Thanks

    Varun Krishna. P

    if you re-read my post I said that I had a web service and uploaded the log data to that service.

    on the server the data went into a sql database.

    I had around 80 hand held devices deployed remote so local log files were not much use.

    what I did was used a library that added binary serialization to .net CF and I used that. when uploading the data it was in a SOAP / XML format for an ASMX web service.

     

  • Opening txt files in Pocket Pc

    what I did:

    create a web service that stores logs on a sql db.

    my app stored error and log info in a format I could later upload via the web service.

    then I could check the db for logs. that way if a user has a problem they can get in range of WiFi or 3G and the app will upload the log files for the user automatically.

    and you can collect data from multiple users to decide what errors to fix.

    just have to make sure that the core "Get online and upload errors" works really good.

     

  • Extracting the version number from a cab file using C# .net Compact Framework

    , Varunkrishna wrote

    Hi all

    I have a pocket pc application , I am going to upload the cabinet (.cab) file on to a local server, I would like to check/extract the version number from the cab file. Is that possible to extract the cab file's version using c#.netCF ?

     

     

    Thanks

    Varun Krishna. P

    when I maintained some apps for ce I named the files with the version number.

    I also had an app that would download the current version and update the main app.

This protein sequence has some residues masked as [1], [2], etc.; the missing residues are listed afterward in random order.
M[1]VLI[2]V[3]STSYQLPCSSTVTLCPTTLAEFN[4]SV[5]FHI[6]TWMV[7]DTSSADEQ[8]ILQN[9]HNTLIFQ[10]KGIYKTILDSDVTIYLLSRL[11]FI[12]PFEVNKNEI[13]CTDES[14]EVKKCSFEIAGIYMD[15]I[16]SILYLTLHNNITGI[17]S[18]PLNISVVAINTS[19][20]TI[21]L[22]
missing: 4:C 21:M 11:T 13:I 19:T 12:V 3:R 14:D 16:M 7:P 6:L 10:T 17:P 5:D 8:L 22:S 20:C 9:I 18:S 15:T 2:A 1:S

the device would run the updater app - it would check and download if it needed an update and then run the up-to-date main app.

    I used a zip lib and stored updates in a zip file so that updates to the .net app were simple xcopy updates.

  • Can VS create a visual graph of typical high performance code?

    OK I think it's funny how you keep writing "High Perfomance" but you are not wanting to run the code to get that data.

    it might be, it might not be. you do not really know unless you test it.

    but that aside ....

  • Can VS create a visual graph of typical high performance code?

    sounds like you want to make a graph based on two things:

    1) a class diagram

    2) profile the code

     

    then use the profile data to annotate the class diagram.

    IMHO your question should be re-phrased more like this

    how to create a graph that identifies frequently called methods in a class or library.

    the "high performance" has nothing to do with finding the frequently used methods in a class.

    VS ultimate has what I think you want, it will do this.

    also any graph like this will be different for each program calling that library / class and may give false results unless you profile a number of calling programs over a number of runs each.

    like the expression "YMMV"